Can my marriage survive the QNX smart energy reference?

My wife and I agree on almost everything, with one notable exception: the thermostat.

Here's the problem. When she's freezing, I'm toasty warm — and when she's toasty warm, I'm broiling. Mind you, all this changes in the middle of the night, when my metabolism does an inverse backwards somersault. Suddenly I'm freezing and she's toasty.

It's no surprise, then, that the thermostat has become a flashpoint. I turn it down and my wife turns its up. I turn it down again and she turns it up again. Repeat until married couple reaches critical mass.

So imagine my wife's dismay when I told her that the QNX smart energy reference allows home energy systems to be controlled remotely over the Internet. Great, she thought, now's he going to download a smartphone app and crank down the temperature when he's not even home.

Kidding aside, the smart energy reference, which helps developers create in-home security, monitoring, and automation applications, is now available for download. Better yet, you can download versions for several platforms, including the Atmel G45, Freescale i.MX25, Freescale i.MX35, TI BeagleBoard, and VMware.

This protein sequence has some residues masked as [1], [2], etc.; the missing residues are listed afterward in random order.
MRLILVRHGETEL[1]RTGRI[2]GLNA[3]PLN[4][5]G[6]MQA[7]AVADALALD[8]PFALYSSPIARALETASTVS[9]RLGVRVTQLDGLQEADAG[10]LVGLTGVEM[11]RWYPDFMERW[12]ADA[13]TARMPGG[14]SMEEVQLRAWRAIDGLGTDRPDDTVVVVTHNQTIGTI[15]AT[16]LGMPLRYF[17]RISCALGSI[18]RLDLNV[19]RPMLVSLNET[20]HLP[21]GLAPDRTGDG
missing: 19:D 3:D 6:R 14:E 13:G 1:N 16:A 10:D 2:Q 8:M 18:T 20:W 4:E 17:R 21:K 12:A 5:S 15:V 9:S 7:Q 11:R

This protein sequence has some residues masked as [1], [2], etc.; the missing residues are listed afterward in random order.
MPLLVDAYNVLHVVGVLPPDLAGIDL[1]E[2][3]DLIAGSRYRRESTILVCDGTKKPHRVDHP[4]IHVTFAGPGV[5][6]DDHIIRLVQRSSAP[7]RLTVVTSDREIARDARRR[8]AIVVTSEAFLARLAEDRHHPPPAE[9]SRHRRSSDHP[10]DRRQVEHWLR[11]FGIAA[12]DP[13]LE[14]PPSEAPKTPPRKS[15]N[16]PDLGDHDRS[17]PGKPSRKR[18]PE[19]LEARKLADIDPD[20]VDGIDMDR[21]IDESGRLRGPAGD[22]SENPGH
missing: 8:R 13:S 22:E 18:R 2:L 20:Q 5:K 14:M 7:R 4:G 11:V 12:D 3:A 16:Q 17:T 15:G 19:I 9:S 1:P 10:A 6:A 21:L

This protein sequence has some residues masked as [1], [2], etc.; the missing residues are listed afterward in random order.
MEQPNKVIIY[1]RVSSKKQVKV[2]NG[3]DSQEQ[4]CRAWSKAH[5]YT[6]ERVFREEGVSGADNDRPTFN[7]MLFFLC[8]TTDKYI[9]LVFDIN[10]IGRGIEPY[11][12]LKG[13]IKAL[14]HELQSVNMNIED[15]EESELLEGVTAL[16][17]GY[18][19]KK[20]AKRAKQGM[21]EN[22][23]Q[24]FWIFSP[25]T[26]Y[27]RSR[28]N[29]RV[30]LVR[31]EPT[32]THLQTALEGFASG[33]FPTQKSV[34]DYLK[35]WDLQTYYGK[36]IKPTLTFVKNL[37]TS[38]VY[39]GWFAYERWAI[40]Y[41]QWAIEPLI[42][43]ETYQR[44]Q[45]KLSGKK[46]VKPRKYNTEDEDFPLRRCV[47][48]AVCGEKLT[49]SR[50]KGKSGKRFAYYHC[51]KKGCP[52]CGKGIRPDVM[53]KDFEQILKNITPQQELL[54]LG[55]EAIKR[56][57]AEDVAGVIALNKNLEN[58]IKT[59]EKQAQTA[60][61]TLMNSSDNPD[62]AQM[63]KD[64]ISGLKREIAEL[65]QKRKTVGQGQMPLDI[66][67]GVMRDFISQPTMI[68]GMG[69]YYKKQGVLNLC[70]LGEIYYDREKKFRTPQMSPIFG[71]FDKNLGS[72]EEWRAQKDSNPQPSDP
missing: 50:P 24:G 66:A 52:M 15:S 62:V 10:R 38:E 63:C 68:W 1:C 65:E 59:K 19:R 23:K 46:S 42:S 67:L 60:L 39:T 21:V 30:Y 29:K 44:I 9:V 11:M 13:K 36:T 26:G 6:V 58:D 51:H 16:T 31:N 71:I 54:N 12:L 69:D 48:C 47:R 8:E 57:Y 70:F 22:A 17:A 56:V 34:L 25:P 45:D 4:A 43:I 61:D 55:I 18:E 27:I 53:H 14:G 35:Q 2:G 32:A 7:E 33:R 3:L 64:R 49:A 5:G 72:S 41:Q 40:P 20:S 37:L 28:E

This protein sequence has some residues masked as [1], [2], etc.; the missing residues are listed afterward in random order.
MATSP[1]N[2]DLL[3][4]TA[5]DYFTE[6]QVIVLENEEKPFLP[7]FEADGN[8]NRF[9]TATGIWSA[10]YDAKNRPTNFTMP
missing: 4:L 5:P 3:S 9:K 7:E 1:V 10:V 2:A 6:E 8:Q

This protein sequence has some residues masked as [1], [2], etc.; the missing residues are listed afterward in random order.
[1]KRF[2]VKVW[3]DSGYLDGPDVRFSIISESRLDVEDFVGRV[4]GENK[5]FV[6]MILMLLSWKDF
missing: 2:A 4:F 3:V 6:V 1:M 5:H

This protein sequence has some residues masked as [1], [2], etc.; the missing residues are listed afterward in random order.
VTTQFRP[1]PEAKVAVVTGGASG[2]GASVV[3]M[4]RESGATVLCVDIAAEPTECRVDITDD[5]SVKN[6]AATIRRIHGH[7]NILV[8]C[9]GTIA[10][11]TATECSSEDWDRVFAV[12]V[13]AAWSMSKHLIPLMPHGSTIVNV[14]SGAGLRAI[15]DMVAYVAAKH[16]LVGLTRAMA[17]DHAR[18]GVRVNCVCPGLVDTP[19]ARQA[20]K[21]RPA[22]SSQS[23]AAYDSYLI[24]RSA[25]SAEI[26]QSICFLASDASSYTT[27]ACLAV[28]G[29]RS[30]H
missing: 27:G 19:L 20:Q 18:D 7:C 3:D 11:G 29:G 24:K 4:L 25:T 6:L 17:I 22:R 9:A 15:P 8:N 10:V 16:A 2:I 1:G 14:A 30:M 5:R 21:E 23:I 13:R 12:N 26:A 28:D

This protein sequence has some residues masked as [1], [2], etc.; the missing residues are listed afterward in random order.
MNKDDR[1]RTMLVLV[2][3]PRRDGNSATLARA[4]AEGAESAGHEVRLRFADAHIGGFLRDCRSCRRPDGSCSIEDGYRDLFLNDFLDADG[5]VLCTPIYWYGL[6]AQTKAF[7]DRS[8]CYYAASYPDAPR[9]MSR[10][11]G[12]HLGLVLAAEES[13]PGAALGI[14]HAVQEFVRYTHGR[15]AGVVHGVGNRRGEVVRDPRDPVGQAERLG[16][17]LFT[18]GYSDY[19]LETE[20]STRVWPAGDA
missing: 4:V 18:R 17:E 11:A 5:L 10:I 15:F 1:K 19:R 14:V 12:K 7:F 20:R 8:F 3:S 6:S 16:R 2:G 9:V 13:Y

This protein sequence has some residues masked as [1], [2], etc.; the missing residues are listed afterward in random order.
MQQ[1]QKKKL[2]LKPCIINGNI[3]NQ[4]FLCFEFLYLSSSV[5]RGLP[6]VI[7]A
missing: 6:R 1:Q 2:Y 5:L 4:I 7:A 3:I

Features include:
  • support for Zigbee sensors, Insteon home area networks (HANs), and streaming IP video cameras

  • an app for calculating costs of energy consumption

  • zone temperature controls, individual and zone light controls, and appliance monitoring and control

  • support for deploying human machine interfaces (HMIs) in Adobe Flash
The smart energy reference also takes advantage of QNX's persistent publish/subscribe technology, which I've discussed in previous posts. This technology provides an efficient abstraction layer between the HMI (user interface) and the system’s control software. As a result, it becomes much easier to add, change, or upgrade sensors, thermostats, alarms, and control mechanisms, without having to change the HMI.

Speaking of the HMI, here's a screen capture of the main screen for the smart energy reference. But why stop at a still picture, when you can see a moving picture instead? Click here to see videos of the reference on three platforms: Atmel, Freescale, and TI.

Click to enlarge.

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